Amazon is one of the largest online marketplaces. However, like other top competitors, Amazon doesn’t stock all of the products available for purchase themselves. Instead they allow users to sell their own products online. So, if Amazon is a giant online marketplace of people buying and selling things among each other, then how does any money make it back to the company?
Amazon makes money by stocking and selling its own products, as well as allowing third parties to sell on the website. Sellers are charged a small fee (a flat rate of $1 per item plus a varying percentage based on the category of the sale) for the privilege of setting up within and selling on the website.
Want some more information? We’ll explain this process in a bit more detail below!
Many of the products that you can purchase on Amazon are actually owned by the company itself. Just like many other stores, Amazon buys products where there's high supply and low demand, and then sells them where there's low supply and high demand in order to make a profit. If it helps, think of it as a giant online convenience store. You're basically paying them for the convenience of buying an item without having to run around trying to find a store that has it in stock, compare prices between different stores, or get the item back home if it's heavy or bulky.
Also, as we mentioned in our introduction to Amazon, Amazon now sells its own unique line-up of high-tech gadgets. These include tablet computers, mobile smart-phones, e-readers, and media streaming consoles.
Even when other people sell their products on Amazon, the company still gets some of the profit. Why is that, you ask? Well, think about it: Amazon eliminates a lot of legwork for someone looking to sell things. It allows them to easily organize their inventory and expose it to thousands of potential customers at once. It can even take the hassle out of setting up delivery of their merchandise and collecting payment. All of that must be worth something, right?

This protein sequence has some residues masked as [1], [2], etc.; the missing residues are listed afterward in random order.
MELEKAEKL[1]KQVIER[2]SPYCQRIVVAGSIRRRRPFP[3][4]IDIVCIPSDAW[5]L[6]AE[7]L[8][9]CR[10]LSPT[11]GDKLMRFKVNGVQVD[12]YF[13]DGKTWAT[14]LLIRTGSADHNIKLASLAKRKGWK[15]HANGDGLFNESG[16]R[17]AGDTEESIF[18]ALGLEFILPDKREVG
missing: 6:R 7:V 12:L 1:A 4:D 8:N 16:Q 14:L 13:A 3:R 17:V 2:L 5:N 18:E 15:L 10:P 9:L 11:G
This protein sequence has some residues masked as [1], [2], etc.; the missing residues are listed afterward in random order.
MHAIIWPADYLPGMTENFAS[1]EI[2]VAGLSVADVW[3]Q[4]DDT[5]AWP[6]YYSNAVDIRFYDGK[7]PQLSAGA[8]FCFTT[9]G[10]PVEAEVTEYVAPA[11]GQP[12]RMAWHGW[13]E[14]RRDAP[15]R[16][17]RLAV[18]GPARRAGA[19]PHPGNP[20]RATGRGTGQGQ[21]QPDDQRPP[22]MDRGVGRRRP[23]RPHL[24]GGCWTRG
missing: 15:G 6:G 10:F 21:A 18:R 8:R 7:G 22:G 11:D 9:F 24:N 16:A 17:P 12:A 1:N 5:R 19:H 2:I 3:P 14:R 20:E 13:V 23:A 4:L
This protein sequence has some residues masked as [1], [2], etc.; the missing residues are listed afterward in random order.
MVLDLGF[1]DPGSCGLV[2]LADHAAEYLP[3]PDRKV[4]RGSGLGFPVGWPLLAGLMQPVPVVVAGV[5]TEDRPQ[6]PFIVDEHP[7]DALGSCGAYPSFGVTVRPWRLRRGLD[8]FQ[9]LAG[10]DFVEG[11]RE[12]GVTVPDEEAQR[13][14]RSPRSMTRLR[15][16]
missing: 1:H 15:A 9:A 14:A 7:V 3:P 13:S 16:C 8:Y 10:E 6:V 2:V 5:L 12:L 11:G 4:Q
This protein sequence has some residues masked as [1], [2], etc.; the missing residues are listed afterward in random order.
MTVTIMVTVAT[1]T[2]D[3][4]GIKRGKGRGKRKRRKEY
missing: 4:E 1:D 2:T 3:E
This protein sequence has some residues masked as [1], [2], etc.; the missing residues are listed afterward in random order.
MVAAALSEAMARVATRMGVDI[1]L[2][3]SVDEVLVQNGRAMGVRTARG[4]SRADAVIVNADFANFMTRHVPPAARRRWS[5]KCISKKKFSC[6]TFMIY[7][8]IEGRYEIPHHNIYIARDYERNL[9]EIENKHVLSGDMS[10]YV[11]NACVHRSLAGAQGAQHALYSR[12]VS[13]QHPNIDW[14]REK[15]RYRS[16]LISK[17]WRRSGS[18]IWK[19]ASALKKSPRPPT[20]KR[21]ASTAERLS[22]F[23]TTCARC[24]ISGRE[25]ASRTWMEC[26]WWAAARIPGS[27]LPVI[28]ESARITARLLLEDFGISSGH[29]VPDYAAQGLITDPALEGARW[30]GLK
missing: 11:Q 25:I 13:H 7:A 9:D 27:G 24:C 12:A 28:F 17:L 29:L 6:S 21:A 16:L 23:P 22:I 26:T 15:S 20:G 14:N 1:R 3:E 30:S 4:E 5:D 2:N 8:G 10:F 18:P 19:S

There are two types of third-party seller accounts -- "Professional" and "Individual" -- and the amount of money Amazon makes from each varies.
In addition to these fees, there are closing fees of $1.35 per item that Amazon collects from the sale of "media" items (e.g. books, DVDs, video games, CDs, video tapes, and so on). Variable referral fees are also collected for each item sold, depending on its merchandise category.
You can read the full list of fees that Amazon charges its third-party sellers here.
In the event that a third-party seller tries to get you to process a payment for an item outside of Amazon, they may be trying to avoid these fees. Or, in a worst-case scenario, they may be running a scam. The bottom line is, as we told you in our article on Amazon safety: DON'T PAY AN AMAZON SELLER OUTSIDE OF AMAZON.COM. It's best to look for another seller, one who plays by the rules.
Amazon is free to use for buyers, as anyone can sign up for free. Buyers must pay the rate indicated for each product they purchase, plus shipping and handling fees. Sellers must pay a monthly subscription rate, and a $1 fee for each product sold. Amazon does offer free shipping in some circumstances on eligible items. If you want to learn more about free shipping, we have an entire tutorial on it.
Currently, Amazon makes hundreds of millions of dollars in profit each financial quarter, and is consistently increasing its market share value. Amazon's second fiscal quarter of 2016 was its most profitable thus far, showing an $857 million profit. The company's overall revenue is currently in the tens of billions of dollars.
In 2016, Amazon increased its total sales to over $30 billion. It has also grown substantially by expanding its services outside the online marketplace. Amazon now offers web development services, as well as its own line of digital devices (such as the Kindle e-reader, Fire Phone mobile smart phone, and Echo voice-activated digital assistant). Both product lines are becoming increasingly popular.
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